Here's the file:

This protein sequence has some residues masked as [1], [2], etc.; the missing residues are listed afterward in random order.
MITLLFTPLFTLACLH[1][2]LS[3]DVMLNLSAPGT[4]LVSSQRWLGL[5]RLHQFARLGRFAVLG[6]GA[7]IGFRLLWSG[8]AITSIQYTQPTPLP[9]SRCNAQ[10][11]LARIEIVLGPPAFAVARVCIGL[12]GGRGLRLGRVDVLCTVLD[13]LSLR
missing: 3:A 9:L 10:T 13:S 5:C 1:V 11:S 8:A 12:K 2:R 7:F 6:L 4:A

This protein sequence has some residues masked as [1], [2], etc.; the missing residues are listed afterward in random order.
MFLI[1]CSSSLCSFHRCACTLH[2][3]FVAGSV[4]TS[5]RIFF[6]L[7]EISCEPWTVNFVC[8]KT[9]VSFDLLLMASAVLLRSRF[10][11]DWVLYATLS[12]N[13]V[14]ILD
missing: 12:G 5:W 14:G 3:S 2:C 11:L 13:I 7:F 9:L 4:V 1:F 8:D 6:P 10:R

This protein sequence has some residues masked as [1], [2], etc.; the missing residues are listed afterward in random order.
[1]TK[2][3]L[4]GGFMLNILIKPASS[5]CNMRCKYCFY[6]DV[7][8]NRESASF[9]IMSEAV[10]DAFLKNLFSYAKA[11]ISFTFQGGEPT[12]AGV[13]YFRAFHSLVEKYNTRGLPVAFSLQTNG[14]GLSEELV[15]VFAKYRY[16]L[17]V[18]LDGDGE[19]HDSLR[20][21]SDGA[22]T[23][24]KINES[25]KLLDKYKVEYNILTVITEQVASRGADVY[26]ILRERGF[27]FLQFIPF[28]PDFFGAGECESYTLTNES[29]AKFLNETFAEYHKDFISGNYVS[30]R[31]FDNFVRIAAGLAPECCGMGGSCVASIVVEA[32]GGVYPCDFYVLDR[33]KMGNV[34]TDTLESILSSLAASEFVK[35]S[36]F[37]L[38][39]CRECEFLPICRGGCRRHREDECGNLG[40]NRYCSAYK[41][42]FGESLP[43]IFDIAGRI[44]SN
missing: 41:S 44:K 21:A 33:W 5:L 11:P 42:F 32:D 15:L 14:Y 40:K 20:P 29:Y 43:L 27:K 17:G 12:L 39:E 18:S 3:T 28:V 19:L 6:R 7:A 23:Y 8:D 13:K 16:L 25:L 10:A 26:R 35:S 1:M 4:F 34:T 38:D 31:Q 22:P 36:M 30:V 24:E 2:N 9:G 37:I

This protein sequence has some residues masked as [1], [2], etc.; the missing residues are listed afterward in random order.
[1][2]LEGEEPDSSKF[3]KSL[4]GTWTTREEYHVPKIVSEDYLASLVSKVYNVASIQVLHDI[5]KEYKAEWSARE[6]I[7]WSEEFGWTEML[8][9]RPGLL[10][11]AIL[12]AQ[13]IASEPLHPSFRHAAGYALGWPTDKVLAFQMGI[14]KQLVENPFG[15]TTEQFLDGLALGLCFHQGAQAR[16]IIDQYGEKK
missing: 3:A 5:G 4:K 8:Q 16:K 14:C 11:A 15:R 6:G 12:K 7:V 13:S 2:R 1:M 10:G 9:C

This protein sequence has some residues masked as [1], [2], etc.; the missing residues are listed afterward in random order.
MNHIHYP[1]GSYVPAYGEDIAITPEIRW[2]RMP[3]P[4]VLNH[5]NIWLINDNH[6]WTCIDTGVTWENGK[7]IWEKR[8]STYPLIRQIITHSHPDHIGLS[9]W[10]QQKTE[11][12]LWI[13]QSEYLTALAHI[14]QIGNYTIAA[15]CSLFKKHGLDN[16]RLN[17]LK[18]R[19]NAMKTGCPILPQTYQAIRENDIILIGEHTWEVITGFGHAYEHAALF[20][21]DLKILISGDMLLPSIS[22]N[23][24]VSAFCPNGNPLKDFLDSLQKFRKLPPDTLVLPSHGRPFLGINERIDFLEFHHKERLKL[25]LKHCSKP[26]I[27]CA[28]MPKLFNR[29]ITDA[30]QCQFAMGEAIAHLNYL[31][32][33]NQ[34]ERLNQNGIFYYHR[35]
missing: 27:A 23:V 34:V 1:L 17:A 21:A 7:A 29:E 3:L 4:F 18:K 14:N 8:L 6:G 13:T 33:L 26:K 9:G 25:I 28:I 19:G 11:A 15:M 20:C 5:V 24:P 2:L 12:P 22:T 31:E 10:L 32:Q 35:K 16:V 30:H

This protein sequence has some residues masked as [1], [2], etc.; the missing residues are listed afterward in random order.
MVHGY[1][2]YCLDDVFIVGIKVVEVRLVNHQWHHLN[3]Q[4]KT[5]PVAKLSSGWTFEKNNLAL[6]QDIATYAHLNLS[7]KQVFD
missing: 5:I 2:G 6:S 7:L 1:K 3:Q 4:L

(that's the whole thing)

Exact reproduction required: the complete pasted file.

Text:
This protein sequence has some residues masked as [1], [2], etc.; the missing residues are listed afterward in random order.
MITLLFTPLFTLACLH[1][2]LS[3]DVMLNLSAPGT[4]LVSSQRWLGL[5]RLHQFARLGRFAVLG[6]GA[7]IGFRLLWSG[8]AITSIQYTQPTPLP[9]SRCNAQ[10][11]LARIEIVLGPPAFAVARVCIGL[12]GGRGLRLGRVDVLCTVLD[13]LSLR
missing: 3:A 9:L 10:T 13:S 5:C 1:V 11:S 8:A 12:K 2:R 7:F 6:L 4:A

This protein sequence has some residues masked as [1], [2], etc.; the missing residues are listed afterward in random order.
MFLI[1]CSSSLCSFHRCACTLH[2][3]FVAGSV[4]TS[5]RIFF[6]L[7]EISCEPWTVNFVC[8]KT[9]VSFDLLLMASAVLLRSRF[10][11]DWVLYATLS[12]N[13]V[14]ILD
missing: 12:G 5:W 14:G 3:S 2:C 11:L 13:I 7:F 9:L 4:V 1:F 8:D 6:P 10:R

This protein sequence has some residues masked as [1], [2], etc.; the missing residues are listed afterward in random order.
[1]TK[2][3]L[4]GGFMLNILIKPASS[5]CNMRCKYCFY[6]DV[7][8]NRESASF[9]IMSEAV[10]DAFLKNLFSYAKA[11]ISFTFQGGEPT[12]AGV[13]YFRAFHSLVEKYNTRGLPVAFSLQTNG[14]GLSEELV[15]VFAKYRY[16]L[17]V[18]LDGDGE[19]HDSLR[20][21]SDGA[22]T[23][24]KINES[25]KLLDKYKVEYNILTVITEQVASRGADVY[26]ILRERGF[27]FLQFIPF[28]PDFFGAGECESYTLTNES[29]AKFLNETFAEYHKDFISGNYVS[30]R[31]FDNFVRIAAGLAPECCGMGGSCVASIVVEA[32]GGVYPCDFYVLDR[33]KMGNV[34]TDTLESILSSLAASEFVK[35]S[36]F[37]L[38][39]CRECEFLPICRGGCRRHREDECGNLG[40]NRYCSAYK[41][42]FGESLP[43]IFDIAGRI[44]SN
missing: 41:S 44:K 21:A 33:W 5:L 11:P 42:F 32:D 15:L 14:Y 40:K 20:P 29:Y 43:L 27:K 17:G 12:L 39:E 18:S 3:T 28:V 19:L 6:R 7:A 23:Y 8:D 13:K 16:L 25:L 10:A 26:R 35:S 1:M 4:F 34:T 38:D 31:Q 22:P 36:M 30:V 24:E 2:N 9:G 37:I

This protein sequence has some residues masked as [1], [2], etc.; the missing residues are listed afterward in random order.
[1][2]LEGEEPDSSKF[3]KSL[4]GTWTTREEYHVPKIVSEDYLASLVSKVYNVASIQVLHDI[5]KEYKAEWSARE[6]I[7]WSEEFGWTEML[8][9]RPGLL[10][11]AIL[12]AQ[13]IASEPLHPSFRHAAGYALGWPTDKVLAFQMGI[14]KQLVENPFG[15]TTEQFLDGLALGLCFHQGAQAR[16]IIDQYGEKK
missing: 3:A 5:G 4:K 8:Q 16:K 14:C 11:A 15:R 6:G 12:K 7:V 13:S 2:R 1:M 10:G 9:C

This protein sequence has some residues masked as [1], [2], etc.; the missing residues are listed afterward in random order.
MNHIHYP[1]GSYVPAYGEDIAITPEIRW[2]RMP[3]P[4]VLNH[5]NIWLINDNH[6]WTCIDTGVTWENGK[7]IWEKR[8]STYPLIRQIITHSHPDHIGLS[9]W[10]QQKTE[11][12]LWI[13]QSEYLTALAHI[14]QIGNYTIAA[15]CSLFKKHGLDN[16]RLN[17]LK[18]R[19]NAMKTGCPILPQTYQAIRENDIILIGEHTWEVITGFGHAYEHAALF[20][21]DLKILISGDMLLPSIS[22]N[23][24]VSAFCPNGNPLKDFLDSLQKFRKLPPDTLVLPSHGRPFLGINERIDFLEFHHKERLKL[25]LKHCSKP[26]I[27]CA[28]MPKLFNR[29]ITDA[30]QCQFAMGEAIAHLNYL[31][32][33]NQ[34]ERLNQNGIFYYHR[35]
missing: 27:A 23:V 34:V 1:L 17:A 21:A 7:A 29:E 3:L 4:F 18:K 14:N 8:L 6:G 13:T 33:L 26:K 9:G 25:I 28:I 19:G 11:A 15:M 20:C 5:V 24:P 2:L 12:P 22:T 31:E 10:L 32:Q 35:K 16:V 30:H

This protein sequence has some residues masked as [1], [2], etc.; the missing residues are listed afterward in random order.
MVHGY[1][2]YCLDDVFIVGIKVVEVRLVNHQWHHLN[3]Q[4]KT[5]PVAKLSSGWTFEKNNLAL[6]QDIATYAHLNLS[7]KQVFD
missing: 5:I 2:G 6:S 7:L 1:K 3:Q 4:L